Kashmir is a story of the people; of people moving, of people not being allowed to move, of people being forced to move and, at other times, of one bunch of people preventing others from moving about freely. I start by giving two instances—one from military history, one from legal history—before I conclude with my assessment on recent developments.

In January 2018, the National Archives had curated an exhibition on 70 years of accession of J&K. I was given the chance to substantially contribute to the military history portion of this exhibition. We went through heaps of archival material, which included documents exchanged between Maharaja Hari Singh and Mountbatten, among others involved in the state’s affairs.

What was stunning for me was to be able to recreate the scale of the invasion of the Razakars by a newly created state, one still manned by British officers. The obvious treachery by the British is exemplified by the fact that an invasion involving regulars, as well as soldiers, was planned and executed under Op Gulmarg. The operational plans, which were signed by General Sir Frank Walter Messervy, commander-in-chief, fell into the hands of Maj Onkar Kalkot, the brigade major stationed at Bannu Brigade. Op Gulmarg had an interesting component about Gilgit Baltistan, which was revealed as the battle for wresting Kashmir progressed. Major W.A. Brown of the British army, after handing over the charge of Gilgit Baltistan to Brig Ghansara under terms of accession of J&K, then subsequently led a rebellion against Ghansara, leading to his decimating the entire garrison, and eventually handing over this territory—in acreage much larger than PoK—to Pakistan.

Today, the road into China from Gwadar Port passes through territories that legally was acceded to India by Maharaja Hari Singh on 26 October 1947. India didn’t even lodge a protest even as Aksai Chin territories, legally ceded to India, was taken over by China. Other questions that remain unanswered were the reason why Maharaja Hari Singh’s Praja Sabha of Princely J&K couldn’t nominate the members to the constituent assembly without Sheikh Abdullah, whom the Maharaja had placed under arrest for initiating the Quit Kashmir agitation, why India dilly-dallied in signing the Standstill Agreement, which lead J&K into Pakistan’s hands, who were the people who instigated the Poonch Rebellion and why did the government unofficially exiled the Maharaja after the accession. What emerges is a series of follies committed in matters relating to J&K by the Indian government and how the Indian forces saved Kashmir from the jaws of certain defeat by raw courage and bravery. What remains a mystery is how military victories were frittered away by taking the matter to the UN and internationalizing the issue. The UN-brokered pact had three parts to it, the final being the plebiscite in J&K.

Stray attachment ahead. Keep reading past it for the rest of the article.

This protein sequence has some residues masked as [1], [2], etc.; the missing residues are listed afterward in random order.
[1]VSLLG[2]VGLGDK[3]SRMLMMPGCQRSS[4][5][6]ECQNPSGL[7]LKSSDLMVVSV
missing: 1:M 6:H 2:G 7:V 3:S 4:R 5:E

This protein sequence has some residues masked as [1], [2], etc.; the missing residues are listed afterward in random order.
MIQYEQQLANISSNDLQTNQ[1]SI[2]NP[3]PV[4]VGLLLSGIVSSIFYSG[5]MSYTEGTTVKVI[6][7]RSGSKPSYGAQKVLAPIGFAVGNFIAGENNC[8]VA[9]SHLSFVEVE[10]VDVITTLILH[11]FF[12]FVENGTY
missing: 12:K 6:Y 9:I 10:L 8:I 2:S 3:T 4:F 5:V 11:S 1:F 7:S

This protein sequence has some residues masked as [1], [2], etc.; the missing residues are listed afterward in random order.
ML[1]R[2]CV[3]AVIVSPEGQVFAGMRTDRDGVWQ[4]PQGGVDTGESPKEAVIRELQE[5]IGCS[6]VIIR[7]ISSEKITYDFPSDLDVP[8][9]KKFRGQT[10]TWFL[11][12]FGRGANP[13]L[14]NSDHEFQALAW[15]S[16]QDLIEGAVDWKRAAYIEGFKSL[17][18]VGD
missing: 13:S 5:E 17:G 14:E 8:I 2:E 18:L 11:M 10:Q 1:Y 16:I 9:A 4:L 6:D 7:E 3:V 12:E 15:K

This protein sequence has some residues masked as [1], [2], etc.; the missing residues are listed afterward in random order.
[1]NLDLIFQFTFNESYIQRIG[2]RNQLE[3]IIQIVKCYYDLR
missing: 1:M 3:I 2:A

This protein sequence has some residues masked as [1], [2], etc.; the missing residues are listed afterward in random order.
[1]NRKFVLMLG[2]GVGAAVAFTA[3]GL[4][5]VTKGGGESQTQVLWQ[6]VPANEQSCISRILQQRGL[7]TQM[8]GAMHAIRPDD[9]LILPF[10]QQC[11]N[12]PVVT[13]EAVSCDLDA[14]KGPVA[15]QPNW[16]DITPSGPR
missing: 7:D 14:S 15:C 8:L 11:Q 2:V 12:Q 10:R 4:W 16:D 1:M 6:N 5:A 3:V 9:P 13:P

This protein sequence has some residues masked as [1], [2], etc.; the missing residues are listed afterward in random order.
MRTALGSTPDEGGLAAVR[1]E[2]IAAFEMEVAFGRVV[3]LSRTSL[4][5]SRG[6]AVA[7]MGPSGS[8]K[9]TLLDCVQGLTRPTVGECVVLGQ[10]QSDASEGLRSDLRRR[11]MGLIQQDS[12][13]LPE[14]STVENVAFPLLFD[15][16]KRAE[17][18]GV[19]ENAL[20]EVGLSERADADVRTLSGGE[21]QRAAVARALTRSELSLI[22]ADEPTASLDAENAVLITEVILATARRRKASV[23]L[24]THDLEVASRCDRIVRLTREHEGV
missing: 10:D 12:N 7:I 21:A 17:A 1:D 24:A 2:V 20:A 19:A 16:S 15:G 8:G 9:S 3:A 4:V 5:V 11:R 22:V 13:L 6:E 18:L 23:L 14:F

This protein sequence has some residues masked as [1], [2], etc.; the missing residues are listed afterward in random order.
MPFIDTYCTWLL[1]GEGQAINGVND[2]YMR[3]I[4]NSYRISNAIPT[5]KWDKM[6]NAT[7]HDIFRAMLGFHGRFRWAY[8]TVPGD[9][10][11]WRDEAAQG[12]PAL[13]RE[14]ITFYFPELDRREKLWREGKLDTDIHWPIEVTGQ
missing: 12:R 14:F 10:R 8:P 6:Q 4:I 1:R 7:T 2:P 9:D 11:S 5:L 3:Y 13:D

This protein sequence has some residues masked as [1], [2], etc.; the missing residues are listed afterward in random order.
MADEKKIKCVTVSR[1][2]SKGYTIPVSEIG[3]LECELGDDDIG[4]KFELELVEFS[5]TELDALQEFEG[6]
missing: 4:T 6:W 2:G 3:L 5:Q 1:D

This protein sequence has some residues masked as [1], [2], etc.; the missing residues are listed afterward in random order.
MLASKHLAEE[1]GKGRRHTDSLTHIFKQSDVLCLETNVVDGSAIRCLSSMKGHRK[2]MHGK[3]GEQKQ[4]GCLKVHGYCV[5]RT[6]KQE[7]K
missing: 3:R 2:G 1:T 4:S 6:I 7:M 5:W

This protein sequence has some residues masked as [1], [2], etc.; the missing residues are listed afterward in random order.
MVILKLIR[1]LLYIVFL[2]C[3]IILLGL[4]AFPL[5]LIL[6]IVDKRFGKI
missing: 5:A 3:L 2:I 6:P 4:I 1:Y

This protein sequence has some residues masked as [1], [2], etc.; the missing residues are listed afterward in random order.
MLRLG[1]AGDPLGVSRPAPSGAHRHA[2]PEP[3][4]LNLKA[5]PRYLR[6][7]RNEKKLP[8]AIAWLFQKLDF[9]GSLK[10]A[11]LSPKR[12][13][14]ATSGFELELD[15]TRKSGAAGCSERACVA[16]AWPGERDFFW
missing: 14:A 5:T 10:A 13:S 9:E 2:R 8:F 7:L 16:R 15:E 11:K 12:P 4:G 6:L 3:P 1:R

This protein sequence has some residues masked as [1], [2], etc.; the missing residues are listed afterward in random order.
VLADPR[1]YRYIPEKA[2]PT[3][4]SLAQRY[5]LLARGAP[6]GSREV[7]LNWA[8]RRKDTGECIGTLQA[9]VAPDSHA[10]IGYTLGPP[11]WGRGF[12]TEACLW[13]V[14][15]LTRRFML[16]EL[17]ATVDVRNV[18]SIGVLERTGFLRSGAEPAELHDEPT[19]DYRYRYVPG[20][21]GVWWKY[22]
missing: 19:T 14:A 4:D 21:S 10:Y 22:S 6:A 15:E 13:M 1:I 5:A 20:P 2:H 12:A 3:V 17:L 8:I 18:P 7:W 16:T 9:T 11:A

Now, for the second instance. Article 370 was inserted in Part XXI of the Constitution, titled “Temporary, Transient and Special Powers" on the explicit advice of Dr Ambedkar. The creation of special provisions of Article 370 allowed the separatist and anti-national forces to spread a narrative that the accession was a temporary measure, and Independence was a matter of time fuelling separatist sentiments in the Valley. It was a relic of the process, which grants special powers to one state compared to the accession process of all other princely states, including those taken over with force like Hyderabad and the liberation of Goa. This provision was more misused by the regional parties who enjoyed a lack of accountability and enriched themselves and their cronies. It was never really applied to the advantage of the people of J&K who have suffered from lack of development and progress. Putting an end to this article was the much-needed measure for the complete emotional integration of the people of J&K with the Indian Union. Whereas in Pakistan-controlled areas of J&K, Pakistan PM Zulfiqar Ali Bhutto abrogated the state subject rule in early 1970s to allow Pakistan to alter the demography in the Shia-dominated Gilgit-Baltistan by permitting large-scale influx of Sunni Muslims.

The ones calling the shots up until now were more resented and feared than loved, but that was what Machiavelli said, it is better to be feared as fear can be orchestrated, but you cannot control love. With the abrogation of the special status, the game seems to be up on those who made the Indian state dependent on them. Altering the status quo, and with the inherent strength of the Indian Constitution, which aims to mainstream Opposition rather than eliminate them, it will not take too long to find someone brighter, less threatening , than those who have been in power so far.

D.P.K. Pillay is former national security council member and research fellow at the Institute for Defence Studies and Analyses

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